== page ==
A deep sea diver has captured life in the Caribbean like never before – by attaching a camera to the body of a hammerhead shark by hand.
Andy Casagrande, an award-winning wildlife cinematographer, captured the extraordinary scenes just off the coast of Bimini, in the Bahamas.
The GoPro camera stayed on the shark’s fin for almost three hours and took in a tour of the sea bed to give Mr Casagrande, 37, a unique viewpoint of the creature’s adventures.
Hammerheads routinely make top ten lists of world’s most deadly sharks, but it didn’t stop Mr Casagrande diving in to attach the camera.
Mr Casagrande, who has worked with sharks for 15 years, said he hoped the footage would help give a greater understanding of hammerheads’ natural lifestyle.
He said: ‘Bimini is the worldwide hot spot for hammerheads so we knew we had a chance of getting some good shots. I’m fascinated by the secret life of sharks and I’ve wanted to film them on the GoPro for some time.
‘It was actually more of a struggle than I thought it might. I had to grab the shark’s head to stabilise it and then take a chance with attaching the GoPro.
‘Hammerheads are quite a timid shark usually but this one was hard to get close to.
‘We have to build up trust but it’s pretty awesome just getting up close and observing these guys. When it finally came close enough I put the camera’s clamps around the dorsal fin and off it went.
‘The clamps are harmless because they’re designed to dissolve in salt water after a few hours.’
Mr Casagrande then sat back and waited for the GoPro to release itself and tracked it hundreds of metres away using a high-frequency radio.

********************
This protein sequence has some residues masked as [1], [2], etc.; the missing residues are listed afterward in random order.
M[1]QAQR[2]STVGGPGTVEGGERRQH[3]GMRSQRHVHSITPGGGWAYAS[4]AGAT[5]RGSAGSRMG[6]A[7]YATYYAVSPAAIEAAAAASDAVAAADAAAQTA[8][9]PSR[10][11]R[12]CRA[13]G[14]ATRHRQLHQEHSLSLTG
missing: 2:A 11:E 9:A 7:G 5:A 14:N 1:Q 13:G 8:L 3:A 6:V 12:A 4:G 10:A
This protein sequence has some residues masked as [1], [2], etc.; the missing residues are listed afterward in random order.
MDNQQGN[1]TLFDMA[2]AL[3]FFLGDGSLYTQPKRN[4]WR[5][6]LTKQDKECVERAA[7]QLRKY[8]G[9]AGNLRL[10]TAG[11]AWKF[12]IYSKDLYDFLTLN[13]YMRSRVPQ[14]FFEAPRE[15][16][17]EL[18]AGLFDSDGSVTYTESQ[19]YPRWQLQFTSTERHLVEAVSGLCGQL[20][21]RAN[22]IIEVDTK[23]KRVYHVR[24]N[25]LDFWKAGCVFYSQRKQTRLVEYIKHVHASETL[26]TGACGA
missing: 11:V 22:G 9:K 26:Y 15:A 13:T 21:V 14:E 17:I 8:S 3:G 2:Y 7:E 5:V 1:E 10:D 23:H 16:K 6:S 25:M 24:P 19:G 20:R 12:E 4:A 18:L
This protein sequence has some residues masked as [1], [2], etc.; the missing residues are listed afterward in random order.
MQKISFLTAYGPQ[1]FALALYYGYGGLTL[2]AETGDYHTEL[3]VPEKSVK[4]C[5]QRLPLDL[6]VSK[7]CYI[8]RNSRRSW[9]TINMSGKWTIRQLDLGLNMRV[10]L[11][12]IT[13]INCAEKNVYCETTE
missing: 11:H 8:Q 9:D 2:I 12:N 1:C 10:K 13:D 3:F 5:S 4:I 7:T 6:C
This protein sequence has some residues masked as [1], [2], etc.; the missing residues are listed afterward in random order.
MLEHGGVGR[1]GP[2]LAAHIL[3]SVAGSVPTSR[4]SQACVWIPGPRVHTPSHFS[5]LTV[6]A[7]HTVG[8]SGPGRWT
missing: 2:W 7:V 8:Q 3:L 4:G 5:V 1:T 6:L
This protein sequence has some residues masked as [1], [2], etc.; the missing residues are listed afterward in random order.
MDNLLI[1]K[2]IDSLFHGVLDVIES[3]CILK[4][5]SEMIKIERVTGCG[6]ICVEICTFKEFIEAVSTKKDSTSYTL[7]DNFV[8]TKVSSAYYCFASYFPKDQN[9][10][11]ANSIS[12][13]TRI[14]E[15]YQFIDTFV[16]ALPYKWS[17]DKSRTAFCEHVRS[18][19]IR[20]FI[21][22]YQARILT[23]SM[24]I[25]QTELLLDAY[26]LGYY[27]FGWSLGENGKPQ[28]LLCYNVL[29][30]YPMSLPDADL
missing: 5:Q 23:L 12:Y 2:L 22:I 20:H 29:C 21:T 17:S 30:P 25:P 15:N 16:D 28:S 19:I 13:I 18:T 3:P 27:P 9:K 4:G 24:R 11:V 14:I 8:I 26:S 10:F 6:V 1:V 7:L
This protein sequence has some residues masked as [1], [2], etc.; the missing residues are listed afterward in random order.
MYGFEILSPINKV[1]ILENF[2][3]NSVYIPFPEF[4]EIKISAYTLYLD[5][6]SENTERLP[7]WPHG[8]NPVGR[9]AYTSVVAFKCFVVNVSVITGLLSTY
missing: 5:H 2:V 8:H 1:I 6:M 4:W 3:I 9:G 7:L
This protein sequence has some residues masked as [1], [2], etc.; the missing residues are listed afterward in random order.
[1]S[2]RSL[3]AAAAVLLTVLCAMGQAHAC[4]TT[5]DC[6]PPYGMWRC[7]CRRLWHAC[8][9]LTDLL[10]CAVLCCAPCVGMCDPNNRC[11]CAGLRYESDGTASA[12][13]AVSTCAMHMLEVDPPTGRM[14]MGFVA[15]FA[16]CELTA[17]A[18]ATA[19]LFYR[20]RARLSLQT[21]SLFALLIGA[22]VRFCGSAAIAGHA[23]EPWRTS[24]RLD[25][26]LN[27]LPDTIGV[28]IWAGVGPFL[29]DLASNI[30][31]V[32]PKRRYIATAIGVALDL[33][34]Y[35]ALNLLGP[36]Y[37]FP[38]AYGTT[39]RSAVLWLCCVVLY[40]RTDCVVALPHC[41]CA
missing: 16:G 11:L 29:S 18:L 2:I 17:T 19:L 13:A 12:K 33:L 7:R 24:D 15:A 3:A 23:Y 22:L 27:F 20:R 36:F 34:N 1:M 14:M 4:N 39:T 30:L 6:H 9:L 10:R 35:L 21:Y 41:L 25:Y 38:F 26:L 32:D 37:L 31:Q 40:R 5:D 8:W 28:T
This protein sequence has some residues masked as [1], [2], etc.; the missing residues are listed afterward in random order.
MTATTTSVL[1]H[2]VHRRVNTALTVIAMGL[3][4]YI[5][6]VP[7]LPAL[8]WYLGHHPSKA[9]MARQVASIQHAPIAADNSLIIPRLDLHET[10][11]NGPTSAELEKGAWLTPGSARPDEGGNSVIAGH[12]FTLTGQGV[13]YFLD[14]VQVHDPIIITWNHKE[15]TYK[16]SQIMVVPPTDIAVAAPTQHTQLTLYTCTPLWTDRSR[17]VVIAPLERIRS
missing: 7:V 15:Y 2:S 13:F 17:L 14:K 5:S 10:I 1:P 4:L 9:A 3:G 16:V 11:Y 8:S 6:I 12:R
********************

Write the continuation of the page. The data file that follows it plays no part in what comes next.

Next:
The device – a GoPro Hero 4 provided by his sponsors – had floated to the surface of the crystal-clear water and the footage was edited at his home in the U.S.
Mr Casagrande, who lives with wife Emma, 32, and their two children in Naples, Florida, dismissed some online critics who claimed that the project was harmful to sharks.
Mr Casagrande, an Emmy award winner with more than 100 wildlife filming credits to his name, said: ‘I’m trying to engage people to care about sharks and conservation. The whole reason I got into this was because I care about sharks.
‘This was 100 per cent non-invasive. It seemed pretty chilled out once the GoPro was on. It just turned on its side and took off.
‘I deployed it on a few of them and this one just stuck. It cruised all around the area.
‘Bimini is a pretty small island but it went out to some deeper water and through some pretty different habitats. I’m really happy with the footage and I’d love to do more of this.’